The Random Text Says: ""
Oprah Winfrey Needs To Give My Money Back!
November 19, 2001 - 5:37 a.m.I'm Currently Avoiding:
I've got this weird thing going where I'm tired, but I'm not tired. I don't know what's up with that. No one else seems to know either, which doesn't help at all. I don't know what I'm doing. Things are all weird. I have nothing to talk about. I didn't go see the meteor thingy. In fact, I probably went out of my way to *not* see it. I think about the time the meteors were supposed to be shooting their way across the heavens I was in the basement watching a few movies. I watched both Gremlins 2 and Heathers. I think I need to see Heathers a few more times in order to understand what they were trying to convey with their movie. I did notice however, that the same guy who plays Otho in Beetlejuice is also the priest in Heathers. I wonder if he just always did roles like that? The fact that there's cow-tipping in Ohio amuses me to no end, btw.
etymology (n. eh-tuh-MAH-luh-jee)
1 : the history of a linguistic form (as a word) shown by tracing its development and relationships
2 : a branch of linguistics dealing with etymologies
If you're a regular Word of the Day reader, you're already familiar with etymologies -- that is, word histories. The etymology of etymology itself is relatively straightforward. Etymon means origin of a word in Latin, and comes from the Greek word etymon, meaning literal meaning of a word according to its origin. Greek etymon in turn comes from etymos, which means true. Be careful not to confuse etymology with the similar sounding entomology -- entomon means insect in Greek, and entomology is the study of bugs.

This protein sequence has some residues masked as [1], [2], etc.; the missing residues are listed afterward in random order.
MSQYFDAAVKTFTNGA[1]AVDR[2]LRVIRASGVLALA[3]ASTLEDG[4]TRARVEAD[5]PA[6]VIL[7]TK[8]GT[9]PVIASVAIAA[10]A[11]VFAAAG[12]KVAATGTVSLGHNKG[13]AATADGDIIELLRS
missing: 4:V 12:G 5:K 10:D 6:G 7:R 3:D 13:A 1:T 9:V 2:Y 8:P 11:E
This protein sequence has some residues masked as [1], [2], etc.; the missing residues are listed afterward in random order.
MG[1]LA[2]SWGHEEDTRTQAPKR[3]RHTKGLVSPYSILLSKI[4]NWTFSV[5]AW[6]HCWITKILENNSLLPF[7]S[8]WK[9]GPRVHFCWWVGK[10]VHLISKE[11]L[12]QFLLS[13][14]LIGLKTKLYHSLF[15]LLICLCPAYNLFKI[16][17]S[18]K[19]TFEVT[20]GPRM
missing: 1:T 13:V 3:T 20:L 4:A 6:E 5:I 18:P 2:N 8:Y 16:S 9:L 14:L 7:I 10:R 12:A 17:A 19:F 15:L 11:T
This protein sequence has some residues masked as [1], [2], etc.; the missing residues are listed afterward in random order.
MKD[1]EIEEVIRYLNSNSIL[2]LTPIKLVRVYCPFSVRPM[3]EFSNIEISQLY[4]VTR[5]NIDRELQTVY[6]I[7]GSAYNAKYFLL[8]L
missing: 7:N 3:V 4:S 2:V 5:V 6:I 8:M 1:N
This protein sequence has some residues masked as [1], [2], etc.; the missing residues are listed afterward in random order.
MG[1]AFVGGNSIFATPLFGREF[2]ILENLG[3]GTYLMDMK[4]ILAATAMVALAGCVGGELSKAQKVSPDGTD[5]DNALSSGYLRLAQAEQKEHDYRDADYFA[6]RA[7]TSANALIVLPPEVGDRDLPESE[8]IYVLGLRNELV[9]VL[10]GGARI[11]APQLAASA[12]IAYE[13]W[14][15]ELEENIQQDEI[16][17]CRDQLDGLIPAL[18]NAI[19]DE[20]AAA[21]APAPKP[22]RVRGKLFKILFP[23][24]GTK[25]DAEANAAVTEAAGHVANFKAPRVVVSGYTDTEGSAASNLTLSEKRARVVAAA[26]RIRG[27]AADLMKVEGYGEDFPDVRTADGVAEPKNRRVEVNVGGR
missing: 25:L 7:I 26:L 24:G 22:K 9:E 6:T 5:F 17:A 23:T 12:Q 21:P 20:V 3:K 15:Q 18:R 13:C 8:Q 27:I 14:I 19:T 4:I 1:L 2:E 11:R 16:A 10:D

rankle (v. RANK-ul)
1 : to cause anger, irritation, or deep bitterness in
2 : to feel anger and irritation
Festering sores. Vile dragons. They're the stuff of nasty medieval legends -- not to mention vital players in the history of the word rankle. When it was first used in English, rankle meant to fester. That meaning is clearly linked to the word's Old French ancestor (a noun spelled variously raoncle, draoncle, or drancle), which meant a festering sore. The dragons come into play in the parentage of that Old French noun -- etymologists think it derived from dracunculus, a diminutive form of draco (the Latin word for serpent and the source of the English word dragon). Apparently, the transition from serpents to sores occurred because people thought certain ulcers or tumors looked like small serpents.
According to my e-mail, the Oprah Winfrey Show Found My Money. That's nice, but I wasn't aware of losing any. And I've never been anywhere near where the Oprah Winfrey Show is taped, so how did they get my money? Did they steal it first so they could claim that they "found" it? How did they get my e-mail address to notify me that they had my money captive? Why didn't they just give it back? Damn you Oprah for stealing my money and then taunting me by letting me know that you had it!
Because I'm a crazy nut, it's now past 8 am. Actually close to 8:30 really. Occasionally, People say things that strike me as incredibly interesting/amusing/something, and so: "Sleep? Brain off, turn? Monkeys, you say!
The right brain is for loading and unloading of ideas. The left brain is for firing logic. Thank you, drive through. Maybe Im missing the middle part."
Feeling lucky? Choose an Entry At RANDOM! Yes. Random. Randomosity is cool...come on, you know you want to... Well, if you don't subscribe to peer pressure, then just go Back or Forward with the Dragons below:
And I like it that way.